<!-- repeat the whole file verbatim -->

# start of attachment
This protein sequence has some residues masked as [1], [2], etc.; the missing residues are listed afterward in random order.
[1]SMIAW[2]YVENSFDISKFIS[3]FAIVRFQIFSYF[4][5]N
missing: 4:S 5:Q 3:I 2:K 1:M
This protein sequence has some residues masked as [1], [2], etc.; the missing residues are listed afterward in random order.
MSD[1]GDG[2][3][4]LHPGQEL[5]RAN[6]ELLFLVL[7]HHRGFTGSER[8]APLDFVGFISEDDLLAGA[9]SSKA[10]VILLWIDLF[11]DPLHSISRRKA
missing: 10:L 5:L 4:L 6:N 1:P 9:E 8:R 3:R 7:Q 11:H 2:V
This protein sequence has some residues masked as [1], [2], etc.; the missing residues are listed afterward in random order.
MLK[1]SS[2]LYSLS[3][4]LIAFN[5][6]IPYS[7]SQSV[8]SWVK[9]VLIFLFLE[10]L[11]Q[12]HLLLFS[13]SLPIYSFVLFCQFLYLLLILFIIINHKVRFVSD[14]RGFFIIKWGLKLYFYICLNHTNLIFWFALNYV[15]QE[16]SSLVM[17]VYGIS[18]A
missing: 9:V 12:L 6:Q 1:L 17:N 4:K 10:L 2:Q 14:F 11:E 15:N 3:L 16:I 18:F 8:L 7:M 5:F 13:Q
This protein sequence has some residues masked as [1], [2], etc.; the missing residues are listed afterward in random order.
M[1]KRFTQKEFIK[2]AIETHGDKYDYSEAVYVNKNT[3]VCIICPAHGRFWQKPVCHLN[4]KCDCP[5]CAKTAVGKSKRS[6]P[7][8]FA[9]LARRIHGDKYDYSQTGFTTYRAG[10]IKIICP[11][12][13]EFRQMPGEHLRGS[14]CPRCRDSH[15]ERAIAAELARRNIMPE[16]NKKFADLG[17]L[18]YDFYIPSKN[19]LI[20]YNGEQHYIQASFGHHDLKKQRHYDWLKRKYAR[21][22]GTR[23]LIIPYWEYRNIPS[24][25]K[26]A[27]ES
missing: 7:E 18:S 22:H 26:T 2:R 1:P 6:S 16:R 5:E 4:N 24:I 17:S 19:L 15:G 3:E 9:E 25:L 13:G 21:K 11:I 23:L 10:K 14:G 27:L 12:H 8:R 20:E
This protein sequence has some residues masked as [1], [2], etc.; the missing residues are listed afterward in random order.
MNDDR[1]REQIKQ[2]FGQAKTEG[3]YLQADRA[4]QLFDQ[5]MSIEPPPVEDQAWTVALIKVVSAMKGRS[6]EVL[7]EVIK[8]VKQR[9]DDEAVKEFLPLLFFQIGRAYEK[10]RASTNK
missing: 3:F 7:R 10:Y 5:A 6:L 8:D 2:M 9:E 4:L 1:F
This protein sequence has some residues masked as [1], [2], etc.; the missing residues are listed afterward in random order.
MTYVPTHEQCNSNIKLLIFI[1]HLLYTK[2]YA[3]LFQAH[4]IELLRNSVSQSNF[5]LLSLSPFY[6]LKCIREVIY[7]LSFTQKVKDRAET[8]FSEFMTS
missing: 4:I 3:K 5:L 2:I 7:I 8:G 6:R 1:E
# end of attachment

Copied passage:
This protein sequence has some residues masked as [1], [2], etc.; the missing residues are listed afterward in random order.
[1]SMIAW[2]YVENSFDISKFIS[3]FAIVRFQIFSYF[4][5]N
missing: 4:S 5:Q 3:I 2:K 1:M
This protein sequence has some residues masked as [1], [2], etc.; the missing residues are listed afterward in random order.
MSD[1]GDG[2][3][4]LHPGQEL[5]RAN[6]ELLFLVL[7]HHRGFTGSER[8]APLDFVGFISEDDLLAGA[9]SSKA[10]VILLWIDLF[11]DPLHSISRRKA
missing: 10:L 5:L 4:L 6:N 1:P 9:E 8:R 3:R 7:Q 11:H 2:V
This protein sequence has some residues masked as [1], [2], etc.; the missing residues are listed afterward in random order.
MLK[1]SS[2]LYSLS[3][4]LIAFN[5][6]IPYS[7]SQSV[8]SWVK[9]VLIFLFLE[10]L[11]Q[12]HLLLFS[13]SLPIYSFVLFCQFLYLLLILFIIINHKVRFVSD[14]RGFFIIKWGLKLYFYICLNHTNLIFWFALNYV[15]QE[16]SSLVM[17]VYGIS[18]A
missing: 9:V 12:L 6:Q 1:L 17:N 4:K 10:L 2:Q 14:F 11:E 15:N 3:L 16:I 18:F 8:L 7:M 5:F 13:Q
This protein sequence has some residues masked as [1], [2], etc.; the missing residues are listed afterward in random order.
M[1]KRFTQKEFIK[2]AIETHGDKYDYSEAVYVNKNT[3]VCIICPAHGRFWQKPVCHLN[4]KCDCP[5]CAKTAVGKSKRS[6]P[7][8]FA[9]LARRIHGDKYDYSQTGFTTYRAG[10]IKIICP[11][12][13]EFRQMPGEHLRGS[14]CPRCRDSH[15]ERAIAAELARRNIMPE[16]NKKFADLG[17]L[18]YDFYIPSKN[19]LI[20]YNGEQHYIQASFGHHDLKKQRHYDWLKRKYAR[21][22]GTR[23]LIIPYWEYRNIPS[24][25]K[26]A[27]ES
missing: 7:E 18:S 22:H 26:T 2:R 1:P 6:S 16:R 5:E 4:N 24:I 17:S 19:L 15:G 3:E 9:E 25:L 13:G 21:K 11:I 23:L 10:K 14:G 27:L 12:H 8:R 20:E
This protein sequence has some residues masked as [1], [2], etc.; the missing residues are listed afterward in random order.
MNDDR[1]REQIKQ[2]FGQAKTEG[3]YLQADRA[4]QLFDQ[5]MSIEPPPVEDQAWTVALIKVVSAMKGRS[6]EVL[7]EVIK[8]VKQR[9]DDEAVKEFLPLLFFQIGRAYEK[10]RASTNK
missing: 3:F 7:R 10:Y 5:A 6:L 8:D 2:M 9:E 4:L 1:F
This protein sequence has some residues masked as [1], [2], etc.; the missing residues are listed afterward in random order.
MTYVPTHEQCNSNIKLLIFI[1]HLLYTK[2]YA[3]LFQAH[4]IELLRNSVSQSNF[5]LLSLSPFY[6]LKCIREVIY[7]LSFTQKVKDRAET[8]FSEFMTS
missing: 4:I 3:K 5:L 2:I 7:I 8:G 6:R 1:E